(Ab)use of History for Political and Ideological Purposes Spain, Russian Federation, Poland, and Croatia
Alejandro Quiroga, Spanish historian, Research Fellow at the Universidad Complutense de Madrid (Spain) and a reader in Spanish History at Newcastle University (UK). Author of numerous books and articles on history and national identities.
Sergei Medvedev, Russian historian, professor at Free University in Moscow. His most recent book on Putin’s Russia, The Return of the Russian Leviathan, has won the Pushkin House Book Prize as the best English-language nonfiction book on Russia in 2020.
Piotr Buras, Polish journalist, head of the Warsaw Office of the European Council on Foreign Relations. His research focuses on Poland in the EU. Europe’s Futures Alumnus.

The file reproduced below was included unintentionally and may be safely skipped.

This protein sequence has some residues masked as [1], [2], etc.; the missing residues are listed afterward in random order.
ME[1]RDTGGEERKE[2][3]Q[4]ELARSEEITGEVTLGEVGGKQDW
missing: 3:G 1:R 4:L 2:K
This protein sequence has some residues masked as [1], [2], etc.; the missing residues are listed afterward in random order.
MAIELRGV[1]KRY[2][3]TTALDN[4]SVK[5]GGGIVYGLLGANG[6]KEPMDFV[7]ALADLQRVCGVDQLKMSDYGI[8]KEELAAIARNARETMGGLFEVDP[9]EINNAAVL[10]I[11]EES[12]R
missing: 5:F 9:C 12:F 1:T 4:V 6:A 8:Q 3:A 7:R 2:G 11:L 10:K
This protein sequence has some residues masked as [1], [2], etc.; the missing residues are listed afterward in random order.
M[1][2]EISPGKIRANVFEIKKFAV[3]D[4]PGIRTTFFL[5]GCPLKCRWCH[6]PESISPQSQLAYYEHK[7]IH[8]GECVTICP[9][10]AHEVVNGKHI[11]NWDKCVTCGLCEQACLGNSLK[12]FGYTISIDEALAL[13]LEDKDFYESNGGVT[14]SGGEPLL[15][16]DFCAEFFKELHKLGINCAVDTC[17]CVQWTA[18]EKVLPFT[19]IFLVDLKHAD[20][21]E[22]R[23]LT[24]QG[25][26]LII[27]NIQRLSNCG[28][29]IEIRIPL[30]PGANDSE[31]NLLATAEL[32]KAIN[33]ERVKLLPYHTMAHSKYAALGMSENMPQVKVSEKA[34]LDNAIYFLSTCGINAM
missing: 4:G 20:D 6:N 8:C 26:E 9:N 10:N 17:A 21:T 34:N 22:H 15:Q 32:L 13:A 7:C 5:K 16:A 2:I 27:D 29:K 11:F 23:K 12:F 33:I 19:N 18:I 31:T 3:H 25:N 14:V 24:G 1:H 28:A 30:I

Hrvoje Klasić, Croatian historian, assistant professor, University of Zagreb. Author of numerous books, articles, and blogs on modern Croatian history. Recipient of the Award for the Promotion of Peacebuilding, Non-Violence, and Human Rights. Received death threats due to his critical approach to Croatia’s recent history.
History has become a fluid concept: facts are silenced or manipulated, revision and manipulation of the past are used, abused, or distorted to fit ideological narratives and fight political opponents. Previously established truths (and values) are questioned: for example, praising fascist leaders and/or dictators is no longer a taboo. Manipulation of history, just like fake news, generates uncertainties and challenges democratic values.
Political leaders in Spain, Russia, Poland, and Croatia have the experience in using and abusing history for political purposes.